In the present work, we have not taken into account mean motion resonances (MMR) and the chaotic behaviour resulting from their overlap. We aim to take these MMR into consideration in a forthcoming work. Indeed, the criterion regarding MMR developed by Wisdom (1980) or more recently Deck et al. (2013) may help to improve our stability criterion by considering the MMR chaotic zone as a limit for stability instead of the limit considered here that is given by the collisions of the orbits (Eqs. (35)). The drawback will then most probably be giving up the rigorous results that we have established in Sect. 3, and allowing for additional empirical studies. The present work will in any case remain the backbone of these further studies. Note: The AMD-stability coefficients of selected planetary systems are available on the exoplanet.eu database and at the CDS.


1

Here practical stability means stability over a very long time compared to the expected life of the central star.

2

The value p = − 3 / 2 corresponds to a surface density proportional to r− 5 / 2, which is different from the − 3 / 2 surface density exponent of the minimum mass solar nebula (Weidenschilling 1977). For the solar system, (Laskar 2000) found p = 0 to be the best fitting value; it corresponds to a surface density proportional to r-1.

3

This is equivalent to require that all pairs are AMD-stable.

References

Appendix A: Intersection of planar orbits

thumbnail Fig. A.1

Elliptical orbit, as the intersection of the cone r2 = x2 + y2 and the plane P·r + r = p.

Open with DEXTER

In this section, we present an efficient algorithm for the computation of the intersection of two elliptical orbits in the plane, following (Albouy 2002). Let us consider an elliptical orbit defined by (μ,r,) and let G = r be the angular momentum per unit of mass. The Laplace vector (A.1)is an integral of the motion with coordinates (ecosω,esinω). One has (A.2)where p = a(1 − e2) is the parameter of the ellipse. Let r = (x,y) in the plane. We can consider the ellipse in three-dimensional space (x,y,r) as the intersection of the cone (A.3)with the plane defined by Eq. (A.2), that is (A.4)If we consider now two orbits and . Their intersection is easily obtained as the intersection of the line of intersection of the two planes (A.5)with the cone of equation r2 = x2 + y2. Depending on the initial conditions, if and are distinct, we will get either 0, 1, or 2 solutions.

Appendix B: AMD in the averaged equations

In this section we show that the AMD conserves the same form in the averaged planetary Hamiltonian at all orders. More generally, this is true for any integral of H which does not depend on the longitude λk. Let (B.1)be a perturbed Hamiltonian system, and let K,J,φ) be a first integral of H,λ,J,φ) (such that { K,H } = 0, where { ·,· } is the usual Poisson bracket), and independent of λ. In addition, let (B.2)be a formal averaging of H with respect to λ. If S,λ,J,φ) is a generator defined as below (Eqs. (B.4), (B.6), (B.7)), such that H is independent of λ. Then, K is an integral of H, i.e. (B.3)The generator S = εS1 + ε2S2 + ε3S3 +··· is obtained formally through the identification order by order (B.4)For any function G,λ,J,φ), let (B.5)be the average of G over all the angles λk. For each n ≥ 1, the Sn is obtained through the resolution of an equation of the form (B.6)where n belongs to ℒ(H0,H1,S1,...,Sn − 1), the Lie algebra generated by (H0,H1,S1,...,Sn − 1). will be the averaged part of n, ⟨ ℛnλ, and Sn is obtained by solving the homological equation (B.7)We show by recurrence that { K,Sn } = 0 for all n ≥ 1. First, we note that as { K,H0 } = 0, we also have { K,H1 } = 0. As K is independent of λk, we also have for all G(B.8)This can be seen by formal expansion of G in a Fourier series G = ∑ gkeik,λ. We have thus Gλ = g0. Let us assume now that { K,Sk } = 0 for all kn. As n + 1 ∈ ℒ(H0,H1,S1,...,Sn), we also have { K,n + 1 } = 0, and from Eq. (B.8) { K, ⟨ ℛn + 1λ } = 0 and thus (B.9)Using the Jacobi identity, as { F,H0 } = 0, we have (B.10)The solution of the homological Eq. (B.7) is unique up to a term independent of λ. But as ⟨ { K,Sn + 1 } ⟩ λ = 0, then the only possible solution for Eq. (B.10) is (B.11)In the same way, as , we have . Thus { K, { H0,S1 } } = 0, by the Jacobi identity, { H0, { K,S1 } } = 0, and as previously, { K,S1 } = 0. Our recurrence is thus complete and it follows immediately that { K,H′ } = 0.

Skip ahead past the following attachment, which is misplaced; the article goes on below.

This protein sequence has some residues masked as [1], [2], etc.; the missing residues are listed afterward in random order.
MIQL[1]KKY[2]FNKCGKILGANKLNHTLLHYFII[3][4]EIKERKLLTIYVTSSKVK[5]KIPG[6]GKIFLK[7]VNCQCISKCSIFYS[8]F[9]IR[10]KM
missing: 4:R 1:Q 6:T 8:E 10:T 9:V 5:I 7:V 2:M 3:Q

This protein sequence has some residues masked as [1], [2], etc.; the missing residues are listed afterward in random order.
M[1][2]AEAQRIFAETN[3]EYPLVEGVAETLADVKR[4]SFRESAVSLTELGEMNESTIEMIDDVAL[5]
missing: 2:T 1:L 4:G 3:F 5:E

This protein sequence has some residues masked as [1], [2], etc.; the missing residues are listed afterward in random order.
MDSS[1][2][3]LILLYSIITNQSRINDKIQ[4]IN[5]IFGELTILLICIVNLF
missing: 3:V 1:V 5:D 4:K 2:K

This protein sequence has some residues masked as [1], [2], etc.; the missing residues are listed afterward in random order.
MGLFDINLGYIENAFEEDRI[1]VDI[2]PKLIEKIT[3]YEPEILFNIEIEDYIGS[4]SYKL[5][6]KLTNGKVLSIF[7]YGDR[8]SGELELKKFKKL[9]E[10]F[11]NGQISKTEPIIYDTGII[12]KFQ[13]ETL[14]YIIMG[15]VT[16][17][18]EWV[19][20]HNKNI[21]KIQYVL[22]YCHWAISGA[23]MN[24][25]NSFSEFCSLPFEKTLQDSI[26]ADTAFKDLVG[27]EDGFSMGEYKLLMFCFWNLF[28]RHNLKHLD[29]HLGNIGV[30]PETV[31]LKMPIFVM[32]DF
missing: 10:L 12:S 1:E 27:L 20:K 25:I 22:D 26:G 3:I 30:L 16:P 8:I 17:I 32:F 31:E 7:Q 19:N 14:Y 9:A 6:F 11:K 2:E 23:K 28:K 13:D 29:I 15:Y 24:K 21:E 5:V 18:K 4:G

Appendix C: Special values of C

This appendix provides the detailed computations and proofs of the results of Sect. 3.2.

Appendix C.1: Asymptotic value of C for ≳ → 0

We have shown that ec(α, ≳) is a differentiable function of , which is monotonic (41) and bounded (ec(a, ≳ ) ∈ [ 0,1 ]). The limit exists for all α ∈ ] 0,1 ]. If ec(α, ≳) is a solution of equation(35), it will also be a solution of the following cubic equation (in e), which is directly obtained from (35) by squaring, multiplication, and simplification by α(1 + e):(C.1)As ec(α, ≳), is a continuous function of , when ≳ → 0 the limits e0c(α) will satisfy the limit equation (C.2)with solutions e0 = 1 /α − 1 and e1 = 1. Depending on α, several cases are treated:

α< 1 / 2:

we have then e0> 1, and the only possibility for ec(α,0) is e1 = 1; as it is the only root of Eq. (C.2) which belongs to [ 0,1 ] , we have thus (C.3)We have then (C.4)In order to study the behaviour of ec(α, ≳) in the vicinity of ≳ = 0, we can differentiate K(ec(α, ≳ ), ≳ ) = 0 twice, which gives (C.5)thus ec(α, ≳) decreases with respect to at ≳ = 0.

The second order development of Cc gives (C.6)

α> 1 / 2: